Denmark frees ex-spy boss accused of leaks

Denmark's Supreme Court on Thursday ordered the release of an ex-military intelligence chief held in custody for more than two months on suspicion of leaking confidential documents.

Denmark's Supreme Court on Thursday ordered the release of an ex-military intelligence chief Lars Findsen
Denmark's Supreme Court on Thursday ordered the release of an ex-military intelligence chief Lars Findsen. File photo: Ida Guldbæk Arentsen/Ritzau Scanpix

The details of the investigation into Lars Findsen are classified, but the case comes in the wake of a scandal regarding the Danish intelligence services’ cooperation with the US National Security Agency (NSA).

Former defence minister Claus Hjort Frederiksen is also being investigated for allegedly divulging state secrets in the matter.

The Supreme Court on Thursday said Findsen, the former head of the FE military intelligence service, “must be released”.

In a statement, the court found nonetheless that there were “well-founded suspicions” that Findsen, who was placed on leave in 2020 despite an untarnished career, had violated an article of the law on state secrets.

“I am naturally happy and grateful for the Supreme Court’s decision,” Findsen said in a statement released by his lawyer.

Findsen has denied the charges against him.

He was arrested on December 8th, 2021 at Copenhagen airport. Three other former and current intelligence officials were also arrested but released shortly thereafter.

READ ALSO: Danish military intelligence head held over leaks

In August 2020, Findsen and several other intelligence officers had been suddenly fired by then defence minister Trine Bramsen.

The exact cause of their dismissal was never disclosed.

But the government accused them of hiding “essential and crucial information” and providing “false information to the authorities” between 2014 and 2020, amid suspicions his service was conducting illegal surveillance.

In May 2021, an investigation by several Danish media, including public broadcaster DR, revealed that the NSA had used Danish underwater cables to spy on officials in Germany, Sweden, Norway and France until at least 2014.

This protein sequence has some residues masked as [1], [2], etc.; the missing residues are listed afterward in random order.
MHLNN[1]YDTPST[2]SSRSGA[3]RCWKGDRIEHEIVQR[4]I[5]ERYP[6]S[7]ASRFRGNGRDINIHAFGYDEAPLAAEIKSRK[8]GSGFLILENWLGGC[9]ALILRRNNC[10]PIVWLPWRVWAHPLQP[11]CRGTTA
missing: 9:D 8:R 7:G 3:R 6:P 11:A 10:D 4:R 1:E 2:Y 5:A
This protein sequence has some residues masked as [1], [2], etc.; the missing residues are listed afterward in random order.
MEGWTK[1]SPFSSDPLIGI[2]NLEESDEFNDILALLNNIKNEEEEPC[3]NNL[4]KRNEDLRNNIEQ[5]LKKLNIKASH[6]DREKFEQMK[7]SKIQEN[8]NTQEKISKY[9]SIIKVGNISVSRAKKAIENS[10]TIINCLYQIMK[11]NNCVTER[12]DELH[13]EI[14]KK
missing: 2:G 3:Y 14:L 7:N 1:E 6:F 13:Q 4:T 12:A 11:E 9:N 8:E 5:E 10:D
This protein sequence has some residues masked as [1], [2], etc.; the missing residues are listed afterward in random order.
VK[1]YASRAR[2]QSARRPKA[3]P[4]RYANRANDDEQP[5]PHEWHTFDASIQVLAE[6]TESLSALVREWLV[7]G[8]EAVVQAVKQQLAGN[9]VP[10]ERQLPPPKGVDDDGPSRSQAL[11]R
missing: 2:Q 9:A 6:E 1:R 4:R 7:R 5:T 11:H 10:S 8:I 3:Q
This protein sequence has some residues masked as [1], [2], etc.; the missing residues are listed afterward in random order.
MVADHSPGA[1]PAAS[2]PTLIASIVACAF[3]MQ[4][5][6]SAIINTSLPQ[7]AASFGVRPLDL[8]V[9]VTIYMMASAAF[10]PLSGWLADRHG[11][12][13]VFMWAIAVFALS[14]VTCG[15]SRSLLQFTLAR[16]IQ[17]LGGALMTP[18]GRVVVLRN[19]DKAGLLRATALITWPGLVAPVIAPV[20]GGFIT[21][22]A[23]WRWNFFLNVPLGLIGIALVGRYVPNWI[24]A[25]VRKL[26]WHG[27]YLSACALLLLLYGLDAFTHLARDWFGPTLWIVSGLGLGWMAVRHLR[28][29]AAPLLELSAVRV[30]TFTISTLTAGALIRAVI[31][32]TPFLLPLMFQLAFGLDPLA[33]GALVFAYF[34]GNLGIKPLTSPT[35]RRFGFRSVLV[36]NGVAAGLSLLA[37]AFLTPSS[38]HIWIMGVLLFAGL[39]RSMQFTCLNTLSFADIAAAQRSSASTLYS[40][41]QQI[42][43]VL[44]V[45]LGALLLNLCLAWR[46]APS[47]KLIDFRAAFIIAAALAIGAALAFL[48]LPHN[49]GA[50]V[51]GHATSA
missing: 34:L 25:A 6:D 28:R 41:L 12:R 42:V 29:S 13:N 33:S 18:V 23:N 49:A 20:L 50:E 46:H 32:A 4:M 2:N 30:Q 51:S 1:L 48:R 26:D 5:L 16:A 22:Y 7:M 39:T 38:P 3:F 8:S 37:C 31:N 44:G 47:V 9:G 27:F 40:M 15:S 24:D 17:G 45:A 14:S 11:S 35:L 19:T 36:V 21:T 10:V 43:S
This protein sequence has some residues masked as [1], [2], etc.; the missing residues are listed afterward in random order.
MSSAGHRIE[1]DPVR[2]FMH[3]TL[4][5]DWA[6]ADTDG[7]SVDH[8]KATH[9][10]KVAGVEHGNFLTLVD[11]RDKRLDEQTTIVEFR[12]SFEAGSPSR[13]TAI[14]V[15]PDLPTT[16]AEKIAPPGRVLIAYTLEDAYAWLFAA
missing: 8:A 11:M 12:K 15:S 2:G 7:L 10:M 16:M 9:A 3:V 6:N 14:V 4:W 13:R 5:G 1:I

Former German chancellor Angela Merkel was among the targets of the NSA’s activities.

The revelations sparked an international scandal and the four countries demanded explanations from Washington and Copenhagen.

DR’s revelations were based on a classified Danish military intelligence report codenamed “Operation Dunhammer”.

It was compiled by a secret internal working group at FE after the Edward Snowden scandal and was presented to top FE management in May 2015.

The scandal has also embroiled Hjort Frederiksen, who served as defence minister between 2016 and 2019 and is also accused of leaking state secrets.

He confirmed that ex-US president Bill Clinton and former Danish prime minister Poul Nyrup Rasmussen reached an agreement on the use of the underwater cables at the end of the 1990s.

“That’s what I understood. That’s how it is. From what I know,” he told TV2 in December.

Among other embarrassing intelligence details, he also revealed that the agents suspended in 2020 were those who had been in direct contact with the Americans on the matter of the underwater cables. 

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Denmark police receive 456 reports of fraud from the corona relief fund

The National Unit for Special Crime has received 456 reports of fraud from the corona relief packages since 1st April 2020, according to a press release from the Money Laundering Secretariat (Hvidvasksekretariatet).

Denmark police receive 456 reports of fraud from the corona relief fund

The frauds and attempted frauds amount to 212 million kroner, although some of the scams were discovered before the fraudsters got the money. More than 28 million kroner has been recovered through 102 recovery operations.

According to Jørgen Andersen, deputy police inspector and head of the Money Laundering Secretariat, the task has been taken “very seriously” in the secretariat since the introduction of corona relief packages.

“And it has had a high priority with us as authorities. But also with the notifiers – here primarily banks and the accountants – and we sat down together quite quickly in a community.

“Here, we organised the effort in such a way that when banks and auditors sent notifications to us where there was a suspicion of misuse of schemes, we typically sent them within 24 hours to the authorities who paid money on these schemes”, Andersen says.

Companies or individuals should contact the Money Laundering Secretariat (Hvidvasksekretariatet) if they suspect money laundering or terrorist financing.

In October 2020, an eight-billion kroner stimulus package was agreed in parliament to help Danish businesses and cultural institutions hit by the coronavirus crisis.

The financial package also included a liquidity fund totalling 28 million kroner. 

READ ALSO: Denmark announces new coronavirus relief for businesses and culture